NFL, NBA offer free access to past games. MLB should follow their lead.
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Update, March 22: Over the weekend (March 20), MLB announced that fans can watch every game from 2018 and ’19 for free on Hooray!


On Wednesday, both the NFL and the NBA announced that, as a way to encourage fans to practice social distancing amid Coronavirus (COVID-19), they are offering free access to past games. For the NFL, this is through NFL Game Pass. For the NBA, this is through NBA League Pass.

NFL Game Pass offers full, commercial-free broadcasts of preseason, regular season, and playoff games from 2009-19 as well as condensed 45-minute replays. Furthermore, fans can access various camera angles, film sessions, and film breakdowns. NBA League Pass offers full and condensed replays of games from the 2019-20 season along with an archive of classic games.

MLB has yet to do the same, though they are giving away some digital copies of MLB The Show 20, a video game that was just released. The league should follow the NFL and NBA’s lead and offer fans free access to to encourage social distancing. It costs the league next to nothing and can be a great way to maintain fan interest in a time when their attention can be diverted into any number of other directions. Additionally, it can be a great way to rope in new fans.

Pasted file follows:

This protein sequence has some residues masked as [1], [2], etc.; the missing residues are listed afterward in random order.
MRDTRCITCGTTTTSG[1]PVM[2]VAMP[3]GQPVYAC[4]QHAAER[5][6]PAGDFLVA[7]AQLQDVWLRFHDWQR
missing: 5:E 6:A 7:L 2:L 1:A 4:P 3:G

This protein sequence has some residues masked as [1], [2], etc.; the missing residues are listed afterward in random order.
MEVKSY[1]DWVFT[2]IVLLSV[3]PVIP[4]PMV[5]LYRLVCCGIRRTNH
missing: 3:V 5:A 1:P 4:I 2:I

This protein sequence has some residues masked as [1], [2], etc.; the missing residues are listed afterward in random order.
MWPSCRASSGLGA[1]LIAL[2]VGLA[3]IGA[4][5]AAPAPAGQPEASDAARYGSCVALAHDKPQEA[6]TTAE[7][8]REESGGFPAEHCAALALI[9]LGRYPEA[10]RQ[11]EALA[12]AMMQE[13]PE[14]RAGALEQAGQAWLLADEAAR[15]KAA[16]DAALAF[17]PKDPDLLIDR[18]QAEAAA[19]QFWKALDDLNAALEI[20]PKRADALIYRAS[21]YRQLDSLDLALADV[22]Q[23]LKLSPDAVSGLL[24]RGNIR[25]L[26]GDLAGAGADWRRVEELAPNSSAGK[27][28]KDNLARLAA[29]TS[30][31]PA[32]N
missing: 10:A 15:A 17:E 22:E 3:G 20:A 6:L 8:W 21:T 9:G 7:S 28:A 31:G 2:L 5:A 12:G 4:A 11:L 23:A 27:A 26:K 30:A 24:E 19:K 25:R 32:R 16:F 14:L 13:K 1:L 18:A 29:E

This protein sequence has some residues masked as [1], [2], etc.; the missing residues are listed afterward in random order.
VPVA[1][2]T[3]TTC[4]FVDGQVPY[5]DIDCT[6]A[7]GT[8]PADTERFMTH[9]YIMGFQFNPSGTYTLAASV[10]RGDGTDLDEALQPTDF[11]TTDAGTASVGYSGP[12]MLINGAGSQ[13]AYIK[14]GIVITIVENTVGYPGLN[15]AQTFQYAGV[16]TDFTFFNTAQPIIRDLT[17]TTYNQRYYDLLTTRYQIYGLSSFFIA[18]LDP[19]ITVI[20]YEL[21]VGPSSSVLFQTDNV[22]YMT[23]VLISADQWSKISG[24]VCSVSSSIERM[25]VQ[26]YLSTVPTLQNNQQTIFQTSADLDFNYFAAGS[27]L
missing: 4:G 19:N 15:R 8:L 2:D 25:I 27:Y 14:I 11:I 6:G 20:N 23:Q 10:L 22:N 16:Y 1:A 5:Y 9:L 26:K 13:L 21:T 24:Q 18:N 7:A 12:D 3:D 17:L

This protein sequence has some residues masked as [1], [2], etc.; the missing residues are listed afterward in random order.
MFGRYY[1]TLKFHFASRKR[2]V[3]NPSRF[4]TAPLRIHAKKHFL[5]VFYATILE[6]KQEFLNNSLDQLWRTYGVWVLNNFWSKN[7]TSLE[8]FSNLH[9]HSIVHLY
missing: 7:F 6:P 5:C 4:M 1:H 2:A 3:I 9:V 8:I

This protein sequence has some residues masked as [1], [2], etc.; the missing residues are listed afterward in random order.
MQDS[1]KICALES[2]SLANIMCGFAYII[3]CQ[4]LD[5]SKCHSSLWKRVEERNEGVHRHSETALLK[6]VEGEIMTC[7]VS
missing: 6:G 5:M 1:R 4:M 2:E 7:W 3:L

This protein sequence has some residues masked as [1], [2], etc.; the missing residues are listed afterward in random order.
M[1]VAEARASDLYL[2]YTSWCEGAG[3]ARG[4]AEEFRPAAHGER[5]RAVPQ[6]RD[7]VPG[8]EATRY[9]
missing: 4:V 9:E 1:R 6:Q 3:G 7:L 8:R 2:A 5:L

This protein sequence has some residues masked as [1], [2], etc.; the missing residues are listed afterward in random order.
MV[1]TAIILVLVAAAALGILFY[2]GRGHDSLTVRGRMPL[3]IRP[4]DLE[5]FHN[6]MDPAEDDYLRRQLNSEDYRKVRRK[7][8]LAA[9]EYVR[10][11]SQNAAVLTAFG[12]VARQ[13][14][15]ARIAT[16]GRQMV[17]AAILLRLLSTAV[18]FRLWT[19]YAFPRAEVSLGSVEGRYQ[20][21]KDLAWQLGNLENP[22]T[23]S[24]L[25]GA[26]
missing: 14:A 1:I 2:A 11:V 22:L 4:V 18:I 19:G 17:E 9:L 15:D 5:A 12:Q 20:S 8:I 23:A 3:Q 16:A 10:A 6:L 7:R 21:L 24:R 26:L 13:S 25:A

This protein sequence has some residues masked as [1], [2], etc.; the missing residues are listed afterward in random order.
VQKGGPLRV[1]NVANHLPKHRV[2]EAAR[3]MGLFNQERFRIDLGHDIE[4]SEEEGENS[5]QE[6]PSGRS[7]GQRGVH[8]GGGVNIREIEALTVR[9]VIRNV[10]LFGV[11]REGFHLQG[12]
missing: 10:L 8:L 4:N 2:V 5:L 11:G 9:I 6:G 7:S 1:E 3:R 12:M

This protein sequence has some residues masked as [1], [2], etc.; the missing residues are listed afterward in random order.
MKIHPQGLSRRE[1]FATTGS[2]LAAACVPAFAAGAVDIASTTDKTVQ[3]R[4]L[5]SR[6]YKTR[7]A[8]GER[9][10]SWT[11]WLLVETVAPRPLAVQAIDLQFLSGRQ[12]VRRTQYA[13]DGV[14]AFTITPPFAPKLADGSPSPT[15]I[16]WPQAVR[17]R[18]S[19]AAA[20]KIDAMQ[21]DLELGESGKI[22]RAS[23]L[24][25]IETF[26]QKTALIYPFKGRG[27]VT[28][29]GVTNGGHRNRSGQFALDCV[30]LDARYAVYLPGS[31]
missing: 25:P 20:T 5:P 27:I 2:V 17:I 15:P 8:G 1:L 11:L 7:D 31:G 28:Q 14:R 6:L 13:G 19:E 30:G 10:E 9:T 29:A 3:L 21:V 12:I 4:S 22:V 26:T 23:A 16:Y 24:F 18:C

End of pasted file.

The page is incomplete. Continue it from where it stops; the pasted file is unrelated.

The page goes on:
As much as I hate to admit this, since I am from the Philadelphia area, there was a time in the late 1990’s when I had a soft spot for the Braves. Chipper Jones and Andruw Jones were my favorite players to watch for a while, not just because they were incredibly skilled and entertaining (and the Phillies were terrible), but because Braves games were always on cable TV (TBS) — free for me to watch as a fan, as long as my parents paid their cable bill. I watched as many Braves games as Phillies games back then.

MLB should have been relaxing restrictions to games years ago, but it doubly should now. According to a MarketWatch article posted several years ago, baseball has the oldest audience among the four major sports and saw the average age of its viewers rise from 52 in 2000 and ’06 to 57 in ’16. The only sports with older viewers on average are golf, horse racing, tennis, and NASCAR.

Kids are home from school for at least a couple weeks and it might be longer. If they had free access to, mom and dad could put their kids in front of the TV or computer monitor with Game 5 of the 2015 ALDS on and get another generation potentially invested in baseball. It’s also the responsible thing to do right now, encouraging fans to stay home and practice social distancing.